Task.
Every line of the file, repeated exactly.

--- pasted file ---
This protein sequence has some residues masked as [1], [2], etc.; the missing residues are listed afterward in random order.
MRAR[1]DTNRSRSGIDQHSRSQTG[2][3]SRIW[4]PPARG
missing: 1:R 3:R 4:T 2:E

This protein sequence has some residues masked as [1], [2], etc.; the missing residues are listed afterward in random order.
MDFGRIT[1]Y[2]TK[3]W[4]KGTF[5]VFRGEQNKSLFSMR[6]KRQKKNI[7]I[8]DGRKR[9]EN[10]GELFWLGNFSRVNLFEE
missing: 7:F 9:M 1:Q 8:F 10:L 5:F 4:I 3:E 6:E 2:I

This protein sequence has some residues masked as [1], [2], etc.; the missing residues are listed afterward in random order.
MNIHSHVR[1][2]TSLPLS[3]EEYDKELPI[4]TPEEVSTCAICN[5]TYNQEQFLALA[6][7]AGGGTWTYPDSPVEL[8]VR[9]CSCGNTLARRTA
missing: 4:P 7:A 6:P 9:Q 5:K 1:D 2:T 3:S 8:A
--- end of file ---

This protein sequence has some residues masked as [1], [2], etc.; the missing residues are listed afterward in random order.
MRAR[1]DTNRSRSGIDQHSRSQTG[2][3]SRIW[4]PPARG
missing: 1:R 3:R 4:T 2:E

This protein sequence has some residues masked as [1], [2], etc.; the missing residues are listed afterward in random order.
MDFGRIT[1]Y[2]TK[3]W[4]KGTF[5]VFRGEQNKSLFSMR[6]KRQKKNI[7]I[8]DGRKR[9]EN[10]GELFWLGNFSRVNLFEE
missing: 7:F 9:M 1:Q 8:F 10:L 5:F 4:I 3:E 6:E 2:I

This protein sequence has some residues masked as [1], [2], etc.; the missing residues are listed afterward in random order.
MNIHSHVR[1][2]TSLPLS[3]EEYDKELPI[4]TPEEVSTCAICN[5]TYNQEQFLALA[6][7]AGGGTWTYPDSPVEL[8]VR[9]CSCGNTLARRTA
missing: 4:P 7:A 6:P 9:Q 5:K 1:D 2:T 3:S 8:A